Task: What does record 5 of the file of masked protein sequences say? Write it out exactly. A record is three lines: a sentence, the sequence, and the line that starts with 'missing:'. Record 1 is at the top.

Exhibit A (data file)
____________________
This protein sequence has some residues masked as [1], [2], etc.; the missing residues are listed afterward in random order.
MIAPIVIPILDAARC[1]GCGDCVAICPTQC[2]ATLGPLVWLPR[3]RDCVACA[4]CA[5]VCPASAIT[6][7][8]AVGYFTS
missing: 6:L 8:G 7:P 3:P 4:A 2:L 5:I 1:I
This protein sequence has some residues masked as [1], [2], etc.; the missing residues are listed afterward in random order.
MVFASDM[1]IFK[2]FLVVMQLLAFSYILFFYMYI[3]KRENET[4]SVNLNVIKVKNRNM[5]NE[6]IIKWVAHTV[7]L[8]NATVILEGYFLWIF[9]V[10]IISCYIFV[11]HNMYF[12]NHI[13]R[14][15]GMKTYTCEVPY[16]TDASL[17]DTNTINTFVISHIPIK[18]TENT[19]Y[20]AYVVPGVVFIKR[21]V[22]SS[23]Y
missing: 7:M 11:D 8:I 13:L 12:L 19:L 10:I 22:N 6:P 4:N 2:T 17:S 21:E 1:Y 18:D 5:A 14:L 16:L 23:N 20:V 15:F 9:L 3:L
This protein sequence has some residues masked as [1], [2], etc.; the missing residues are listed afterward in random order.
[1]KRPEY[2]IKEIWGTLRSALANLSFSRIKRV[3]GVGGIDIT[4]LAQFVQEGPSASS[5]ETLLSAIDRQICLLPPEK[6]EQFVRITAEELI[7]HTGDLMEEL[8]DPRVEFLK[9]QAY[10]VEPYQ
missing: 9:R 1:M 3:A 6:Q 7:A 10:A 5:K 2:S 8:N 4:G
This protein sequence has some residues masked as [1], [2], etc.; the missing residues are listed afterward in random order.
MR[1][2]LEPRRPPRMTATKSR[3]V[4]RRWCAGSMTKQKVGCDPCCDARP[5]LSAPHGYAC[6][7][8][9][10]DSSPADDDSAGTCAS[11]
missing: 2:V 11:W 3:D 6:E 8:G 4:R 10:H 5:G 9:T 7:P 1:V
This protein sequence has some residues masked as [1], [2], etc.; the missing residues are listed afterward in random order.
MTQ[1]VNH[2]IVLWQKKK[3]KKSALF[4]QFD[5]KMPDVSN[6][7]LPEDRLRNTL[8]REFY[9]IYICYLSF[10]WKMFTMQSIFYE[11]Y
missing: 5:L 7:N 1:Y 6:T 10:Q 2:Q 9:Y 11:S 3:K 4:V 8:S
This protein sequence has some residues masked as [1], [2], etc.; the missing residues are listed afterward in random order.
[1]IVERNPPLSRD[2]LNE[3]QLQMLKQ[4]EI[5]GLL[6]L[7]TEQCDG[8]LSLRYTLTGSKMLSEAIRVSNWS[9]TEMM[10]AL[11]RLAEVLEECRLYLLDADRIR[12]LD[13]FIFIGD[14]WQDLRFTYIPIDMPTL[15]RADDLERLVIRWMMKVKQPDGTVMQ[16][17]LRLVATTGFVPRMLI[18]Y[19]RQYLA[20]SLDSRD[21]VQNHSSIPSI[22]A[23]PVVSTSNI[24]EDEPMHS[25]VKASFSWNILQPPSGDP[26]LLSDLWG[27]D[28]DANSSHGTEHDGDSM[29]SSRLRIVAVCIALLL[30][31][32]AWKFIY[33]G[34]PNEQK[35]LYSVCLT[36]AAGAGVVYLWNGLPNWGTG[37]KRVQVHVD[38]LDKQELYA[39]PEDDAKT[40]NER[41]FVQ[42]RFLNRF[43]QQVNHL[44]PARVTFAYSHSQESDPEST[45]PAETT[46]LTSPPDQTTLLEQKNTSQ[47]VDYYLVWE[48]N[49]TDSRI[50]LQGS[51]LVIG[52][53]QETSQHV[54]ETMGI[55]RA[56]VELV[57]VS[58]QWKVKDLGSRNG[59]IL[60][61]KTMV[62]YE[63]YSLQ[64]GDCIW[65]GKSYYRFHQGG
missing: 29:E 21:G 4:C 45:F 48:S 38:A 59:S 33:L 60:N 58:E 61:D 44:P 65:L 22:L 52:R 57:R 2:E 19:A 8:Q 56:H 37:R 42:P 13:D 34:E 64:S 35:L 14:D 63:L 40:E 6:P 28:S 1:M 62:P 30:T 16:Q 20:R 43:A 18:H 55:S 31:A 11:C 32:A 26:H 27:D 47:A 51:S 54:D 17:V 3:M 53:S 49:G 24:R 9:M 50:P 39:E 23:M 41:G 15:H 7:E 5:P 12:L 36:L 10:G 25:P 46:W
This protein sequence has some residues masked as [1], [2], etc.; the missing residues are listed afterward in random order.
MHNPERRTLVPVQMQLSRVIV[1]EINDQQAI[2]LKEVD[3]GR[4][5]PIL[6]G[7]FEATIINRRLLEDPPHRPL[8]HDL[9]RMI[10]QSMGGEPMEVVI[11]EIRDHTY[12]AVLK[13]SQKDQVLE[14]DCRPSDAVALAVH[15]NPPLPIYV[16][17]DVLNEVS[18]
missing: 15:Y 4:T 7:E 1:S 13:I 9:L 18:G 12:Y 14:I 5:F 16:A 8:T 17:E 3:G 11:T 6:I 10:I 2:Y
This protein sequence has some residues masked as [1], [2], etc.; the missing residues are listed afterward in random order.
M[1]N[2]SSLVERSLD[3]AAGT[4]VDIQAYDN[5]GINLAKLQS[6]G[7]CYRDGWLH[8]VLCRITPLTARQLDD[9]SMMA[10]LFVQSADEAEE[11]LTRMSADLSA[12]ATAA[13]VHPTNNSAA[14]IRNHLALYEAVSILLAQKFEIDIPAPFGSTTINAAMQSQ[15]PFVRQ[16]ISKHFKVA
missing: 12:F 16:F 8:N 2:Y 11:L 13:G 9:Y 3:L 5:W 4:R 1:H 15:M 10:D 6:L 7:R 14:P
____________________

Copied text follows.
This protein sequence has some residues masked as [1], [2], etc.; the missing residues are listed afterward in random order.
MTQ[1]VNH[2]IVLWQKKK[3]KKSALF[4]QFD[5]KMPDVSN[6][7]LPEDRLRNTL[8]REFY[9]IYICYLSF[10]WKMFTMQSIFYE[11]Y
missing: 5:L 7:N 1:Y 6:T 10:Q 2:Q 9:Y 11:S 3:K 4:V 8:S